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Bitcoin vs. Quantum Computers. The US Government says that the Post-Quantum World is Getting Closer. CISA warns that contemporary encryption could break

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Bitcoin vs. Quantum Computers: US Government Says Post-Quantum World Is Getting Closer, CISA Warns Contemporary Encryption Could Break

According to the U.S. Cybersecurity and Infrastructure Security Agency (CISA), while quantum computers are incapable of breaking public key encryption algorithms, public and private entities need to prepare for future threats against cryptography that is not quantum resistant. Most of today’s digital communications, including cryptocurrencies, leverage public key encryption and CISA believes when “quantum computers reach higher levels of computing power and speed, they will be capable of breaking the public key cryptography algorithms that are in use today.”

US Government Warns Nation-States and Private Companies Are Actively Pursuing Quantum Computing Methods That Could Threaten Current Cryptographic Standards

Cryptocurrencies that leverage contemporary encryption techniques could be broken by quantum computers someday, alongside other digital communications like email, messaging services, and online banking. That’s according to a recent CISA report published at the end of August. In the report, the U.S. government agency stresses that a transition towards post-quantum cryptography must be made. CISA’s report explains that it is important to not wait for quantum computers to be used by our adversaries in order to take action. “When the standard is .”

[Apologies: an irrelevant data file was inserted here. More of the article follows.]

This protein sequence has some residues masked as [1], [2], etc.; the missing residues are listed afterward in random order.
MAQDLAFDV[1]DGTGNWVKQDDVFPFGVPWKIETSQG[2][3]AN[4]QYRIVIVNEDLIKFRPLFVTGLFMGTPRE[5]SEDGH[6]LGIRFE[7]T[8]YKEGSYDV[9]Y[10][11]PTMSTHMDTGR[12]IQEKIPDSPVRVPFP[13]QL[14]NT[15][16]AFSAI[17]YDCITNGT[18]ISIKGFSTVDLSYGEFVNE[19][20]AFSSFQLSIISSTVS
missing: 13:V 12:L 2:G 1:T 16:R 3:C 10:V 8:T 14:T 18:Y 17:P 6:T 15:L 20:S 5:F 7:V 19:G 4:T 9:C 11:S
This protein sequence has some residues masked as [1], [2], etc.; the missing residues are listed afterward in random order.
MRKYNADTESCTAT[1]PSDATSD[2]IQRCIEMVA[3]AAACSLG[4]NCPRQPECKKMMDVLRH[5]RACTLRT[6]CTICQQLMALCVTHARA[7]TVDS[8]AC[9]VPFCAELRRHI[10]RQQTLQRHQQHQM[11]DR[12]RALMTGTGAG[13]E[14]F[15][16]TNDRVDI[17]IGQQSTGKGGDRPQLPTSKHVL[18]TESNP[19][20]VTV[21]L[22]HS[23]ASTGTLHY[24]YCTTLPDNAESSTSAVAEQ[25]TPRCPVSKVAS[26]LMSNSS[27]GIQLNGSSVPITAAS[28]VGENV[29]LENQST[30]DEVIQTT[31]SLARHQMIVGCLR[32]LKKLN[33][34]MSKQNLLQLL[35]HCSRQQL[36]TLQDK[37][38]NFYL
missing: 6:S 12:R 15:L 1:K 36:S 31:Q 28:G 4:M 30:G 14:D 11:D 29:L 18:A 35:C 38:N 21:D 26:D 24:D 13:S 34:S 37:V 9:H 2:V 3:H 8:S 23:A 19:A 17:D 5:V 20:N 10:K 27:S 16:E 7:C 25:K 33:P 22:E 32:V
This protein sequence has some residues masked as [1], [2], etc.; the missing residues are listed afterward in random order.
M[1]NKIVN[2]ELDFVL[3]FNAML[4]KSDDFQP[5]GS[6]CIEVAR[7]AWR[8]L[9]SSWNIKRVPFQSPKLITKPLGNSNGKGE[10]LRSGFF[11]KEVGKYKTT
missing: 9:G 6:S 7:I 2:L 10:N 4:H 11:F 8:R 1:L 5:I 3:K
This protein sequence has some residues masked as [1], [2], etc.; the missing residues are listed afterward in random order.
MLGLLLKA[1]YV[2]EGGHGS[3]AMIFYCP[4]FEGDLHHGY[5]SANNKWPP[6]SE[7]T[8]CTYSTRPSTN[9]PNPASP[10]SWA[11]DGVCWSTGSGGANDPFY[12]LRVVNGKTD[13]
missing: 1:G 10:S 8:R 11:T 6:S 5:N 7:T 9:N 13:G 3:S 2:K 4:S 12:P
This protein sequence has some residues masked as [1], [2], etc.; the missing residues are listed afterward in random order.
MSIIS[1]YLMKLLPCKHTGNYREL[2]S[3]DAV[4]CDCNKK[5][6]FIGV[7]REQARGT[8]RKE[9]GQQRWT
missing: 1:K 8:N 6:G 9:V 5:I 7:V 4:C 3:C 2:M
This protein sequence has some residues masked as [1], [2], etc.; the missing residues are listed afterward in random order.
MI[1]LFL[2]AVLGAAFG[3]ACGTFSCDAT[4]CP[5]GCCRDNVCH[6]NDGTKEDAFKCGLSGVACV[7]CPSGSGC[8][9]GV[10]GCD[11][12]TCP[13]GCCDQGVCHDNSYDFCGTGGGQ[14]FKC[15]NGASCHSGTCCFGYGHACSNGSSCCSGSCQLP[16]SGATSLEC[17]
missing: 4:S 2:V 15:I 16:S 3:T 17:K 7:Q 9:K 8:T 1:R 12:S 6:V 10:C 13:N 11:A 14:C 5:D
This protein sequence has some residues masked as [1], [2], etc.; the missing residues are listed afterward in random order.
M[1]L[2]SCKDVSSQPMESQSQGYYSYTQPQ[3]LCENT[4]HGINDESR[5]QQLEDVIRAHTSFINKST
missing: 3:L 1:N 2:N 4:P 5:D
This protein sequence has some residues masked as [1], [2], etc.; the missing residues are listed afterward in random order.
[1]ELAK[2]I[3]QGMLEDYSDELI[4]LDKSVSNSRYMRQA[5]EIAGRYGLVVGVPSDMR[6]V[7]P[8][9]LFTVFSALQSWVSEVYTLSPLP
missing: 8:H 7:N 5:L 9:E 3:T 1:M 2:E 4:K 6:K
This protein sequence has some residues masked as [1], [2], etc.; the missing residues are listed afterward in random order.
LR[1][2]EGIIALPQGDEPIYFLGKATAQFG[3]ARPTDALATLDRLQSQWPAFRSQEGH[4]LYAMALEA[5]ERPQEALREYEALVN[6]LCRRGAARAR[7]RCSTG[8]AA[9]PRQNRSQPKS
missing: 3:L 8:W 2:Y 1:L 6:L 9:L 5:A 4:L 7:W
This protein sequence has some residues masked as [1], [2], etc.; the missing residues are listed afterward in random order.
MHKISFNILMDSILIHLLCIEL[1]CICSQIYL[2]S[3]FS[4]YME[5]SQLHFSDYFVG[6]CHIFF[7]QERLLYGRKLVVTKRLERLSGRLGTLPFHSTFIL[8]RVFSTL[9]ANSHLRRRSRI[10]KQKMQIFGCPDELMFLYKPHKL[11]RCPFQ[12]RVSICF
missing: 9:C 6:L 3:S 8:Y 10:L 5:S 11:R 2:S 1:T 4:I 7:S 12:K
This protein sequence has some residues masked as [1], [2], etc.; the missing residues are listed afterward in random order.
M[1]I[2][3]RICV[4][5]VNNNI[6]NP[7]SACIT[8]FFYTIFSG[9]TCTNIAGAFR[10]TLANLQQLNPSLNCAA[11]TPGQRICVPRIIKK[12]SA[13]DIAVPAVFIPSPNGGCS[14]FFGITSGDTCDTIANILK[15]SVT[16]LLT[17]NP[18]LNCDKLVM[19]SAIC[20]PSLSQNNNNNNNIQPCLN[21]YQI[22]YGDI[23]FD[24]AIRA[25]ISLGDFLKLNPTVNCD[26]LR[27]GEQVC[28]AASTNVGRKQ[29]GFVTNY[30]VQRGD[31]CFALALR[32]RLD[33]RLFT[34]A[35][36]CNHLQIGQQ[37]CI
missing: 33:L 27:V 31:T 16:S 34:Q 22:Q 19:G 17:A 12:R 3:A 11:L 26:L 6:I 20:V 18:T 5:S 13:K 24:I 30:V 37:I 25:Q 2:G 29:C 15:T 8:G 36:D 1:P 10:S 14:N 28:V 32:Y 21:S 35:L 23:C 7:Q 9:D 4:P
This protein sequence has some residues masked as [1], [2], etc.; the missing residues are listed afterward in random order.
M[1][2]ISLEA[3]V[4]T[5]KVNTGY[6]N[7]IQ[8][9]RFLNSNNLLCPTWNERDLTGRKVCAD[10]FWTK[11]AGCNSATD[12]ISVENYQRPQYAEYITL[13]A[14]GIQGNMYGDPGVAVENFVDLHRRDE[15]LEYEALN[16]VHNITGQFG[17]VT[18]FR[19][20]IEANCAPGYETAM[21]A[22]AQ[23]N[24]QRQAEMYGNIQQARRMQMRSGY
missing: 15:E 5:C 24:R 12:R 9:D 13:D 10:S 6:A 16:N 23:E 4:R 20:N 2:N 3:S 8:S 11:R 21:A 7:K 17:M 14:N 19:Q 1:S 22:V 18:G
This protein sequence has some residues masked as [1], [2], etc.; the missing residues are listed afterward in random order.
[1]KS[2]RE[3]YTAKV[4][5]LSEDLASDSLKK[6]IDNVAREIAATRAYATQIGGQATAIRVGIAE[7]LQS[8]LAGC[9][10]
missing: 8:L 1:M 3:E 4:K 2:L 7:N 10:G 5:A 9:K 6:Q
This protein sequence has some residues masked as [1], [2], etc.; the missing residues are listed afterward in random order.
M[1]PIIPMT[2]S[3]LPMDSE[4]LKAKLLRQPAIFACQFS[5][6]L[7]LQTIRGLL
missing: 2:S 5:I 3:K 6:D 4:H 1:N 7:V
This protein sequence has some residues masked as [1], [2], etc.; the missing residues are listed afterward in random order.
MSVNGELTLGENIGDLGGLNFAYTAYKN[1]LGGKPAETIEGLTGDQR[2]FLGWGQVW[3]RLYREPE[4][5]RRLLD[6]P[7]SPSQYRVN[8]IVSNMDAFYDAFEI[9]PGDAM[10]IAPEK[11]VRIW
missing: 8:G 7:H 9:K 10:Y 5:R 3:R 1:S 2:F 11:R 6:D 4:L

available, it will be possible to migrate smoothly to the post-quantum cryptography standards. It is best to start preparations as soon as possible.

Bitcoin vs. Quantum Computers: US Government Says Post-Quantum World Is Getting Closer, CISA Warns Contemporary Encryption Could Break
A qubit (or quantum bit) is the quantum mechanical version of contemporary bits used by most computers today.

Discussions about whether or not quantum computing will be able to break public key encryption have been taking place since scientists made progress entangling the first pair of quantum bits (qubits) back in 1998. Quantum computers use complex physics to compute powerful equations that relate to modern cryptographic and mathematical systems. Since 1998, super quantum computers have improved with 14 calcium ion qubits entangled in 2011, 16 superconducting qubits in 2018, and 18 entangled qubits in 2018. CISA states that quantum computers can create new opportunities, but they also have negative implications in terms of encryption security.

” Private companies and nation-states are actively seeking the capabilities of quantum computer,” CISA’s report highlights. “Quantum computing opens new opportunities; however, there are potential threats to current cryptographic standards .”